Merritt admitted that the substance that he tested positive for was a result of a male enhancement drug he had been taking. A normal ban for an athlete who tests positive by the Olympic committee is a minimum of two years, but due to Merritt being forthcoming about the drugs he was taking, the committee opted to knock off three months from his sentence.

Now, does this mean that the UFC or MMA as a whole has better or worse drug testing than any other major sport? It just depends on how you look at it.

Out of competition testing for approximately 375 fighters at least twice a year would run around $1 to $1.5 million per year, according to physician Margaret Goodman in a recent report by content partner Yahoo! Sports.

Is that number too much or too little for the extended testing of athletes in MMA? There’s no perfect answer, but it appears for now the status quo for drug testing in mixed martial arts is exactly that – the status quo.

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  • Iamrozylo

    I understand testing every athlete all the time would be very trying and very costly but the solution could be more simple. Leave testing for all fighters exactly the way it is, except for title contenders. Two months prior to a title fight both fighters should be tested every week. Since all fighters are gunning for that title, it should help curve there decision to take PEDs. Those who took PEDs and then had to fight without all of a sudden, would surely have serious trouble.

    Just look at what happened to all the PED heads when they came from the unregulated Pride organization.

    • bajafox

      Why would they need to change it? This article is suggesting that MMA drug testing could be the “gold standard” which probably means it doesn’t have too much room for improvement.

      • Triggerman99

        The article asked the question, it didn’t make the statement.
        I think there’s room for improvement, but the fact that fighters are in fact being caught does prove that the current system is pretty good. I think it will prove to more and more effective as time goes on and more and more fighters are getting busted. The fear of getting caught will eventually overcome the desire to gain that advantage.

  • phrankthetank

    Test positive once – 1 year
    Test positive twice – lifetime ban
    Problem solved
    The reason I suggest a second chance is because I do believe that sometimes fighters do take performance enhances by accident, whether it be in a supplement or given to them under false pretense by a trusted trainer.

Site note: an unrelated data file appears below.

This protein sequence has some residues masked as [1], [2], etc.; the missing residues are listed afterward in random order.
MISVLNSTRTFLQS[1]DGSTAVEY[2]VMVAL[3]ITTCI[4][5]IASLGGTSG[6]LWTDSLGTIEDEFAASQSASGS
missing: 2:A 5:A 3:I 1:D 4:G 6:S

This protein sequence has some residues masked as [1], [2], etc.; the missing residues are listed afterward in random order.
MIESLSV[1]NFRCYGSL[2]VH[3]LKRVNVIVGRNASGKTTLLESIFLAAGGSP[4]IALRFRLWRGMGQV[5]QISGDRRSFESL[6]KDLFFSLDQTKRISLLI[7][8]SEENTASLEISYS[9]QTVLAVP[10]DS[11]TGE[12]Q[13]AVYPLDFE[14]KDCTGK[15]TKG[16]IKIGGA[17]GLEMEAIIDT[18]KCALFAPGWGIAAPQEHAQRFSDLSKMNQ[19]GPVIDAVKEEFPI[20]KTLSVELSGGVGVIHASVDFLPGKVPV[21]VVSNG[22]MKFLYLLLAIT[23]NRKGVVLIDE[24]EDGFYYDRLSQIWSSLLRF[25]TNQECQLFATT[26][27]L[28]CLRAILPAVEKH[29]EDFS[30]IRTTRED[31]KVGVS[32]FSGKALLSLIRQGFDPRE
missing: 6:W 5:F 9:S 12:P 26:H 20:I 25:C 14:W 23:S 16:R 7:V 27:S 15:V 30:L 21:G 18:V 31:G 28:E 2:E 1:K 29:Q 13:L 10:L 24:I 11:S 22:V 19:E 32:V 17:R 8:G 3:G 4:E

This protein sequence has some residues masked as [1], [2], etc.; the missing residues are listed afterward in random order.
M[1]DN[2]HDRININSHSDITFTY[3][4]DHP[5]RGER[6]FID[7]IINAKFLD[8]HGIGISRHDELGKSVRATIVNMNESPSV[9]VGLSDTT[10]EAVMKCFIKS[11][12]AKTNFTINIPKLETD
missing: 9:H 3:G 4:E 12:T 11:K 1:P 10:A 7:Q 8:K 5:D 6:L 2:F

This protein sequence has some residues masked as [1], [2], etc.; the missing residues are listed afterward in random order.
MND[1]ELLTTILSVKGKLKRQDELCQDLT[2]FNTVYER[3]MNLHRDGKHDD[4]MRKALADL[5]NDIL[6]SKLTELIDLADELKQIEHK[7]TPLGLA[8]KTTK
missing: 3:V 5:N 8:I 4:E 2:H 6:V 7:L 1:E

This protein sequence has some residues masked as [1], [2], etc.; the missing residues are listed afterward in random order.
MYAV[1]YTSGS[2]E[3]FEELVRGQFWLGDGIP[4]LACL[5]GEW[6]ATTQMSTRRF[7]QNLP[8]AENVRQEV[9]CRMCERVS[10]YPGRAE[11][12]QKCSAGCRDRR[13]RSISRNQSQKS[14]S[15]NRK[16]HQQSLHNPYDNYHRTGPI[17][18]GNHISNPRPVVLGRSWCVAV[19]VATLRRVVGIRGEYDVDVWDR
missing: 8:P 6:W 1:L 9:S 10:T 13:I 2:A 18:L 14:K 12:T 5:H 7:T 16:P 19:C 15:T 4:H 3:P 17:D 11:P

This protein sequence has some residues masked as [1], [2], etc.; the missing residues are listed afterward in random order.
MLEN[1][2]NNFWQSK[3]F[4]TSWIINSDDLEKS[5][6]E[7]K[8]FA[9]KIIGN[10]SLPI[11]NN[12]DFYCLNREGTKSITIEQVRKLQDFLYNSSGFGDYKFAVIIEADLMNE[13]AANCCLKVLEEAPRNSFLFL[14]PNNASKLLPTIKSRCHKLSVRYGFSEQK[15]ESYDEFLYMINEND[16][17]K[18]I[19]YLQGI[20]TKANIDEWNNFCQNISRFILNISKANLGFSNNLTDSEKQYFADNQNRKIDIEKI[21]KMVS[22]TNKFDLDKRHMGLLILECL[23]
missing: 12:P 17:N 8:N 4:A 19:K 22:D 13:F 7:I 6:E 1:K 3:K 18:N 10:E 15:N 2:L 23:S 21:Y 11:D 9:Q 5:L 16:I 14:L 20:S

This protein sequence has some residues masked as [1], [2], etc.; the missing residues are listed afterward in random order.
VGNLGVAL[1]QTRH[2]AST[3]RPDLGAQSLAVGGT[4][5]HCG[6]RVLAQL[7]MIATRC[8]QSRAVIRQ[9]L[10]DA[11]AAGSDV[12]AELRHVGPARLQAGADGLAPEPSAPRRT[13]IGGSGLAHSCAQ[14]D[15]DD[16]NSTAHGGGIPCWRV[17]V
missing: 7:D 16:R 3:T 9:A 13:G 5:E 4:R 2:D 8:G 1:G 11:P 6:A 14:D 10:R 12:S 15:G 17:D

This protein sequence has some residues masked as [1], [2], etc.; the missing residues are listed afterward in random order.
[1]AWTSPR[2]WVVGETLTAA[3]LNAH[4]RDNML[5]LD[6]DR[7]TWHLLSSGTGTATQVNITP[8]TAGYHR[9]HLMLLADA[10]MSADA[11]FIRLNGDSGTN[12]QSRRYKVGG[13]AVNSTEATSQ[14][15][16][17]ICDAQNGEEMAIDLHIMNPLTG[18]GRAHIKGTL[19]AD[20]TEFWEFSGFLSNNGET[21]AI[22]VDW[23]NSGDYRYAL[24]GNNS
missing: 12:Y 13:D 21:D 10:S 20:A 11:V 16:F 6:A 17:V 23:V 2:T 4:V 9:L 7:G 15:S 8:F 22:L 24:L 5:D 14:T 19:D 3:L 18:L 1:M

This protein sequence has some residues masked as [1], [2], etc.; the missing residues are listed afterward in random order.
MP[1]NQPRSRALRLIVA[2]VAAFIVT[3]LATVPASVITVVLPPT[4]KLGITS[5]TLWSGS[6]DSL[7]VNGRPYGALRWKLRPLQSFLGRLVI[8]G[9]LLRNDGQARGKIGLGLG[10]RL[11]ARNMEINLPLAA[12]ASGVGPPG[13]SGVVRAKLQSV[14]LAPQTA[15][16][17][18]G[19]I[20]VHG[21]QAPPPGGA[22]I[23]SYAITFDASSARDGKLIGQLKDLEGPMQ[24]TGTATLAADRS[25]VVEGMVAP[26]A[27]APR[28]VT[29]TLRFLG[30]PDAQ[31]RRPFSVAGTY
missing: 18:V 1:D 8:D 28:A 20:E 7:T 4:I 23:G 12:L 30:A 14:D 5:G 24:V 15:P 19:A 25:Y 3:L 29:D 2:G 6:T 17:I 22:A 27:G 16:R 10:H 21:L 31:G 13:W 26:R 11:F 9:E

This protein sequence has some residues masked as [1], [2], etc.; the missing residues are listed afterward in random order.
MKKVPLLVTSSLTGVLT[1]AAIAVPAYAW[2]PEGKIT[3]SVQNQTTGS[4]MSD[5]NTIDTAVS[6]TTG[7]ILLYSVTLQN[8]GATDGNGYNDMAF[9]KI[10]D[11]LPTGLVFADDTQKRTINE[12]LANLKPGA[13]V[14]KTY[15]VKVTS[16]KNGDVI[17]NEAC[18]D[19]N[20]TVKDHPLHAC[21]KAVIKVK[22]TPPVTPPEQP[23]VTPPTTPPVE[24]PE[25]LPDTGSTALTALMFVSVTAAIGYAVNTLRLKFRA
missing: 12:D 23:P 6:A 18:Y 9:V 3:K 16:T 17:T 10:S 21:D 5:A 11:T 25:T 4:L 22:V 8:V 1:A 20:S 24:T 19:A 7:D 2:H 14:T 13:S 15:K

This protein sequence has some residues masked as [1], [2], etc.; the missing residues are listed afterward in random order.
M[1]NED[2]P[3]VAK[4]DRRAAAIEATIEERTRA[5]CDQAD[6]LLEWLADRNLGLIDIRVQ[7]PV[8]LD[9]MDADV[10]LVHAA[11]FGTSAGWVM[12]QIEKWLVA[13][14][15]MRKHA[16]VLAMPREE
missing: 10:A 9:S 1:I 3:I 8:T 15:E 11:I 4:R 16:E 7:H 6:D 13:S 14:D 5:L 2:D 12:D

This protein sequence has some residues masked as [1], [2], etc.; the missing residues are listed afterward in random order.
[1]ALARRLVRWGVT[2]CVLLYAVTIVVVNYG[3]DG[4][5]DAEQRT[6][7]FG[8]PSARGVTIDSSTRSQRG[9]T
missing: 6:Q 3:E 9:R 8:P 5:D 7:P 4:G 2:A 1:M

• Lesnardo

    NFL = million dollar guaranteed. Fighters most likely use that money to start a business

    NBA = million dollar guaranteed. Fighters most likely use that money to start a business

    NLB = million dollar guaranteed. Fighters most likely use that money to start a business

    UFC = exploits the crap out of fighters. After they are done with the UFC and minor league MMA organizations, MMA fighters are more likely to be found dead in the back seat of a trailer trash friend’s car than any other athlete.

    • macgrubber


  • TKD

    You get caught using PED’s and you lose your ENTIRE purse, and a lifetime ban on that sport. That is how you solve this problem! Enough coddling these grown men by saying they may have tested positive from supplements. They are more than aware of what goen in their bodies.

    Nobody is serious about cleaning up drugs in sports. There is way too much money to be lost by cleaning it up. If it weren’t for the steroid era in baseball, there would be no more baseball. Get serious!

    • TKD

      Oops, I meant goes, not goen.

  • ajmadic

    Let everyone take roids and call it a day. More exciting for the fans, imo.

  • Bob

    The UFC has enough money- they should instatute a testing regiment where every fighter under contract gets bi-monthly tests and if a fighter gets caught with PEDs and wants to remain in the UFC they should then have to get bi-weekly tests and should have to pay for the additional testing out of their own pocket. I mean if they are truely interested in a PEDs free UFC this would be a small cost for them as there is only 375 or so fighters under contract.

    We see so many fighters that are on the Ultimate Fighter reality show that are just average- but after the show they ‘improve’ greatly. Just makes me wonder how. When they are on the Ultimate fighter they are sequestored in the house and have no access to PEDs.

  • This is a slippery slope, because PED’s are not all, all evil. There is valid therapy done under the care of doctors, that is necessary to keep guys fighting. If a fighter has blood work done, and his levels are low; then it is perfectly valid to get therapy. A fighter finding himself in this condition is more likely than one may think; because over training is common. And low test becomes common in over training.

    The slope starts getting slippery because if the fighter reduces training to get out of the over trained state, he lessens his chances of winning. So therapy becomes viable. There is nothing wrong with it; it does not give the fighter an advantage other than the guy being able to train at his normal levels.

    Now, with that said, guys like Overeem abused the hell out of the system. And guys like that should be dealt with, period.

    The biggest issue out of all of this is the immediately, irrational hysteria that results when someone utters the words testosterone, or steroids. Guys have to stop assuming that it means super human ability; it does not. When administered via medical professional guidance, it is perfectly acceptable.

  • ajmadic

    Roids are not evil if done right. The abusers give roids a bad rep.

    • Lesnardo


      Killing is not evil if done right (example, self-defense). The abusers give killing a bad rep.

  • Crooklyn From TapouT Radio

    That is a lot of steroid in that needle. Must also be all water…